AAA Print Page

HAP Web Site Login

Login Help    
Home >Preventing Motor Vehicle Injuries

Preventing Motor Vehicle Injuries

How are people injured in motor vehicles?

Millions of Americans are injured and tens of thousands die each year while driving or riding in cars, vans, trucks, or motorcycles. Some of the most common risk factors associated with motor vehicle injury and death are driving while under the influence of alcohol, not wearing safety belts, not using child safety seats, and not wearing helmets when riding motorcycles.

What can I do to prevent motor vehicle injuries?

To protect yourself and others from motor vehicle injuries and death, be sure to follow these important safety tips:

Don't drink and drive
  • Alcohol is a drug that impairs judgement, reaction time, physical coordination, and mental alertness, all of which affect your ability to drive. Alcohol plays a role in over 17,000 motor vehicle deaths each year in the U.S.
  • It takes the body about one hour to burn the alcohol in a can of beer, a glass of wine, or a shot of liquor. Do not drive until your blood alcohol level has returned to normal.
  • If you have been drinking, use a designated driver, call a cab, take public transportation, or ask a friend to pick you up.
  • If you are a passenger, never get into a car with a driver who has been drinking.
Buckle up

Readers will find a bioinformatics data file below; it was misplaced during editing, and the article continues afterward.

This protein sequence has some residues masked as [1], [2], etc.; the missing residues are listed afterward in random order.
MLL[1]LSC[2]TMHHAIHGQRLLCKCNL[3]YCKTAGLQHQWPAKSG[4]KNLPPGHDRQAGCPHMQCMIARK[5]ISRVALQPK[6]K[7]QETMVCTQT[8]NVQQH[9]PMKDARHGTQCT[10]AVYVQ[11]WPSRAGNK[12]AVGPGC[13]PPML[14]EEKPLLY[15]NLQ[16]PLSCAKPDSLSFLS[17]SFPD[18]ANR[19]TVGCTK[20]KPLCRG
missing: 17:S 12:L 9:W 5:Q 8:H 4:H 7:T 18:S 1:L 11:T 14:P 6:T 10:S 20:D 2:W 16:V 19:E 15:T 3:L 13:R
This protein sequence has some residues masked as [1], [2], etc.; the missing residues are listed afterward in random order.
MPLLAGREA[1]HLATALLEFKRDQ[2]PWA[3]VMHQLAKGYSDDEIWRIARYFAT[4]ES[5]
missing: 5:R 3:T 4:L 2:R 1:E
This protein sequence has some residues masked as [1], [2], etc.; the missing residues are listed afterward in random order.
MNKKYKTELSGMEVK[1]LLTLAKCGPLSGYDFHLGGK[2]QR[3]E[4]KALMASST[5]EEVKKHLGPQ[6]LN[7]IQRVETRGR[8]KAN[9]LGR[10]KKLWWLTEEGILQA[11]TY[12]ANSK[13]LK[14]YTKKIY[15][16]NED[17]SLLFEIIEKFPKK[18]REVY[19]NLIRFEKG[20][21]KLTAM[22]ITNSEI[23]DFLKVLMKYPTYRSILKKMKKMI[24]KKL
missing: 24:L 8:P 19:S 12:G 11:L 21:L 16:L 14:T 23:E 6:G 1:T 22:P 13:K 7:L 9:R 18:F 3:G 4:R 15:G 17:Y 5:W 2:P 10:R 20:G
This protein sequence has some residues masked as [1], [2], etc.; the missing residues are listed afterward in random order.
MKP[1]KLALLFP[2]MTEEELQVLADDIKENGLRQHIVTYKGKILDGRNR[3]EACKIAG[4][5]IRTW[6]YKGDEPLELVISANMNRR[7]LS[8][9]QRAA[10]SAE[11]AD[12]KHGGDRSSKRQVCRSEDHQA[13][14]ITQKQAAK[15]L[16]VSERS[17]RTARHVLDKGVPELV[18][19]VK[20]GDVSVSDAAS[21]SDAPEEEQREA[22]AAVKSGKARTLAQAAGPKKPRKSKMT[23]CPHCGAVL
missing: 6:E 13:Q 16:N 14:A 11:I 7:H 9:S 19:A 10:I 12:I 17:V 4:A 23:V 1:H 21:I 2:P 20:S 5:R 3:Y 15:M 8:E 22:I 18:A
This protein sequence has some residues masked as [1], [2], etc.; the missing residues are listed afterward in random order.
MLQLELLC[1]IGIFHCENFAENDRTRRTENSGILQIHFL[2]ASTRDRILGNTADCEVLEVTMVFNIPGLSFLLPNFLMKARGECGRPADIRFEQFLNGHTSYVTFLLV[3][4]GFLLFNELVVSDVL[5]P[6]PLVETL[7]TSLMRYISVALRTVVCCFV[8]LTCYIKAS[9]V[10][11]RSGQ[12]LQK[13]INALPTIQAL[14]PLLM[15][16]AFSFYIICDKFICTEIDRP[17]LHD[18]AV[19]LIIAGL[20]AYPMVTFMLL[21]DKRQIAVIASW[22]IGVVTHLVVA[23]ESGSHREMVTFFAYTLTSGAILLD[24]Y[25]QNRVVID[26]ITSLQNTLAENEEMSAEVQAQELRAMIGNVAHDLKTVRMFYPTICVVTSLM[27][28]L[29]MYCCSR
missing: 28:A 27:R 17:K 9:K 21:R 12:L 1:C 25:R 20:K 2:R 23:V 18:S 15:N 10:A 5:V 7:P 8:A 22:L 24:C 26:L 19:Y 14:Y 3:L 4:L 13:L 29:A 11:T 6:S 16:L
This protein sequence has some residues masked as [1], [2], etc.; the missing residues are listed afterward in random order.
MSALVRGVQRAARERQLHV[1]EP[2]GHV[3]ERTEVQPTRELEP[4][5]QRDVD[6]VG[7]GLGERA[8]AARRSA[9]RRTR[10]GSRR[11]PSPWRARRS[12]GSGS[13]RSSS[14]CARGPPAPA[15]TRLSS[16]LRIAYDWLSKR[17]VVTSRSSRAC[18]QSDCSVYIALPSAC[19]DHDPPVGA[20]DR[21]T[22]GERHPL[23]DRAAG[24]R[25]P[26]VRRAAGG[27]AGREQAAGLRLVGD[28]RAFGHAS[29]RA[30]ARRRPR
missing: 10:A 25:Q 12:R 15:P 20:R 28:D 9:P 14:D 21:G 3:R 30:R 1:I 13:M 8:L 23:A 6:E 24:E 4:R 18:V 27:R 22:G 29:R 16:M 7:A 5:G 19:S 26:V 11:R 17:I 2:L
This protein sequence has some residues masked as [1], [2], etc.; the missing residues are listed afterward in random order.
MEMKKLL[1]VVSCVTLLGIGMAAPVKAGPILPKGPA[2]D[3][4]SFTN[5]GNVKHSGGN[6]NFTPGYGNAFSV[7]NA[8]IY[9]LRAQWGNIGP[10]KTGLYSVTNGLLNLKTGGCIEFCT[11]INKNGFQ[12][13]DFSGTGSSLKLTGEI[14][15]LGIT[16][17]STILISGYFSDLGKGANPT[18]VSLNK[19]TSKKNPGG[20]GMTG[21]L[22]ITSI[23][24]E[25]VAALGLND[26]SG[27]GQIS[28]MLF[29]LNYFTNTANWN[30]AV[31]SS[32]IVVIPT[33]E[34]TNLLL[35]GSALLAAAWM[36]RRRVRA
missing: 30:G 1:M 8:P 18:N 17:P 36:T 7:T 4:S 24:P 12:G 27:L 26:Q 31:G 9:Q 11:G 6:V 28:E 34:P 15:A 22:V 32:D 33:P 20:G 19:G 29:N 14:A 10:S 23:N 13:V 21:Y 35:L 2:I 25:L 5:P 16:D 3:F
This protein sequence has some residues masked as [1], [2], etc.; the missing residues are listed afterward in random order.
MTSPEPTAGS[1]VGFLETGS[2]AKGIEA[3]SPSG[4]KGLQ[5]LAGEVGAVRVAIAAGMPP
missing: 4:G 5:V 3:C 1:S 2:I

• In a crash situation, safety belts prevent you from being thrown from or around the vehicle. They reduce the risk of death and serious injury by up to 55 percent.
  • In order to be effective for adults, both the lap and shoulder belts should be fastened.
  • On every trip, no matter how short, make sure that everybody is wearing a safety belt. Be a role-model and buckle up immediately!
Use child safety seats
  • In Michigan, children under the age of one must use a rear-facing safety seat in either the front or back seat of the vehicle. Children between the ages of 1 to 3 must use a child safety seat in either the front or back seat, or use a safety belt belt in the back seat. Child safety seats reduce the risk of serious motor vehicle injuries and death by about 70 percent.
  • Warning: Do not use a rear-facing child safety seat in the front seat of a vehicle that has a passenger-side air bag. If the air bag inflates, it can cause serious injury. Be sure to put the child safety seat in the back seat.
  • Carefully read the manufacturer's instructions and the vehicle owner's manual to learn how to properly install your child's safety seat.
Wear a helmet
  • Michigan law states that all motorcyclists (passengers and drivers) must wear safety helmets. Head injury rates are reduced from 40 to 75 percent among bikers who use helmets.

For more information on on general safe driving in Michigan, visit the Michigan State Police Web site.

HAP Web Site Login

ID Number:

Password:

Login Help

Register Now

'

Follow Us: